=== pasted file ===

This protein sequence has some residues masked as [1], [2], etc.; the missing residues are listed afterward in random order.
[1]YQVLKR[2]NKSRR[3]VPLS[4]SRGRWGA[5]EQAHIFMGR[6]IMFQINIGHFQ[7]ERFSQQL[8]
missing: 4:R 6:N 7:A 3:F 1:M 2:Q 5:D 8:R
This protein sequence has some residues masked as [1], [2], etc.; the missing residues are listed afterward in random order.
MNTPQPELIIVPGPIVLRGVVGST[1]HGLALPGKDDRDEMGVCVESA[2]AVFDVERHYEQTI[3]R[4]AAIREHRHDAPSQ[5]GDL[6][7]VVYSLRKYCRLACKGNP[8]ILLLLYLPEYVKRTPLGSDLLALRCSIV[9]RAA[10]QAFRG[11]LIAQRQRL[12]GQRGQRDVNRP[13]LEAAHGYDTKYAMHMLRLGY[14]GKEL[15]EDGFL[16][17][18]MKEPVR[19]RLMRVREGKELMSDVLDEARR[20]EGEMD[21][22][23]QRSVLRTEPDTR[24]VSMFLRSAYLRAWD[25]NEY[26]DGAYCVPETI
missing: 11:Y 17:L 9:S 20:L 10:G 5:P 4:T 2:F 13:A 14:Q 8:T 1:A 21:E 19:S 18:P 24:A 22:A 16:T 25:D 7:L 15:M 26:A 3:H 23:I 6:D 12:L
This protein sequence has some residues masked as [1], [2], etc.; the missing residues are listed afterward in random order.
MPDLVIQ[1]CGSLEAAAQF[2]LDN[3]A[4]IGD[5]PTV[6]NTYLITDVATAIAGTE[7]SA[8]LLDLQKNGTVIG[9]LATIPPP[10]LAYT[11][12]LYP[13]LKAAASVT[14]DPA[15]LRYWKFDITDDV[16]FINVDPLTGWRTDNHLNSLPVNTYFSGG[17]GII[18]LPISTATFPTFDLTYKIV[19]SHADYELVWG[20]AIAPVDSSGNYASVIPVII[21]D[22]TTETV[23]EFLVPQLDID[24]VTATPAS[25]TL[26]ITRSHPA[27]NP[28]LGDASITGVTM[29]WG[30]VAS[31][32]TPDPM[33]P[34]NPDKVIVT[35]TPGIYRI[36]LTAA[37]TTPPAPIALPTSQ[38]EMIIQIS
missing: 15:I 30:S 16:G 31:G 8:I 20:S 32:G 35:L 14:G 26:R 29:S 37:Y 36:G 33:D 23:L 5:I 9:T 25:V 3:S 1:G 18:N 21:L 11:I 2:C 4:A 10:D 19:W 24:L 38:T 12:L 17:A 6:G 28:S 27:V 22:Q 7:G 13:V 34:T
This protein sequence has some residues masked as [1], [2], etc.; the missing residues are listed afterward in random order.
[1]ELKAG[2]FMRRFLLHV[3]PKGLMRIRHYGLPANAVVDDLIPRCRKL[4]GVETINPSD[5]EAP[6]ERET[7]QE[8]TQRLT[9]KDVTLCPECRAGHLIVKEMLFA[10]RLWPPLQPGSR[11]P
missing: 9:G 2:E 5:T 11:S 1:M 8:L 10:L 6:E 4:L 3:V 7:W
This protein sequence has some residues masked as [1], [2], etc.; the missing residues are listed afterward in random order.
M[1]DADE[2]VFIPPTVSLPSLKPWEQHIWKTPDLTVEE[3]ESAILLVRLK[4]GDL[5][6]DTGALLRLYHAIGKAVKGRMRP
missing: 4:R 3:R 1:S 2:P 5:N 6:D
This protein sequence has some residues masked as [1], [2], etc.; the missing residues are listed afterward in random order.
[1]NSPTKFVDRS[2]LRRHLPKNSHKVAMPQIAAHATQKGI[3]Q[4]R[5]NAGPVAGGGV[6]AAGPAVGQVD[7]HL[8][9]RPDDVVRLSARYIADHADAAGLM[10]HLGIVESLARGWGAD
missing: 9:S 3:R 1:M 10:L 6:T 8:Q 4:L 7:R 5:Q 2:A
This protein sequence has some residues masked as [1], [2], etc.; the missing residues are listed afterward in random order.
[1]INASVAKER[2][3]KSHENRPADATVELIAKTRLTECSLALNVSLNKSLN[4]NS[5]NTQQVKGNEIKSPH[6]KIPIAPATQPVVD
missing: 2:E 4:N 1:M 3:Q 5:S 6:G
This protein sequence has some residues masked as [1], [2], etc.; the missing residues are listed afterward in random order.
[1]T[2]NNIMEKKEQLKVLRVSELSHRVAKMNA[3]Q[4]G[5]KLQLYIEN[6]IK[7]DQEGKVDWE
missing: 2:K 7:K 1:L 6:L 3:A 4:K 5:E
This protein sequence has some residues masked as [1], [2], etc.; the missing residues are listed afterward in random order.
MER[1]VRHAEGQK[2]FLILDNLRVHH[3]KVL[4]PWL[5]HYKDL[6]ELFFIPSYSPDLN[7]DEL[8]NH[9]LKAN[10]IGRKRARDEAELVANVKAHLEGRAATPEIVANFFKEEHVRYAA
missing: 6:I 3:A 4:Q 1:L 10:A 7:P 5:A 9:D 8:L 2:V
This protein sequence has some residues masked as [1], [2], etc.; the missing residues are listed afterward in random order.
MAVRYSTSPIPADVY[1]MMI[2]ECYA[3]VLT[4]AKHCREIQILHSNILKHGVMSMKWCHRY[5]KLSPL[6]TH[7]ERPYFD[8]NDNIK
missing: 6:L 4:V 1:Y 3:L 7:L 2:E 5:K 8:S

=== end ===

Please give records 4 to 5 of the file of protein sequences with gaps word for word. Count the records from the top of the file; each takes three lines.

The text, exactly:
This protein sequence has some residues masked as [1], [2], etc.; the missing residues are listed afterward in random order.
[1]ELKAG[2]FMRRFLLHV[3]PKGLMRIRHYGLPANAVVDDLIPRCRKL[4]GVETINPSD[5]EAP[6]ERET[7]QE[8]TQRLT[9]KDVTLCPECRAGHLIVKEMLFA[10]RLWPPLQPGSR[11]P
missing: 9:G 2:E 5:T 11:S 1:M 8:L 10:L 6:E 4:L 3:V 7:W
This protein sequence has some residues masked as [1], [2], etc.; the missing residues are listed afterward in random order.
M[1]DADE[2]VFIPPTVSLPSLKPWEQHIWKTPDLTVEE[3]ESAILLVRLK[4]GDL[5][6]DTGALLRLYHAIGKAVKGRMRP
missing: 4:R 3:R 1:S 2:P 5:N 6:D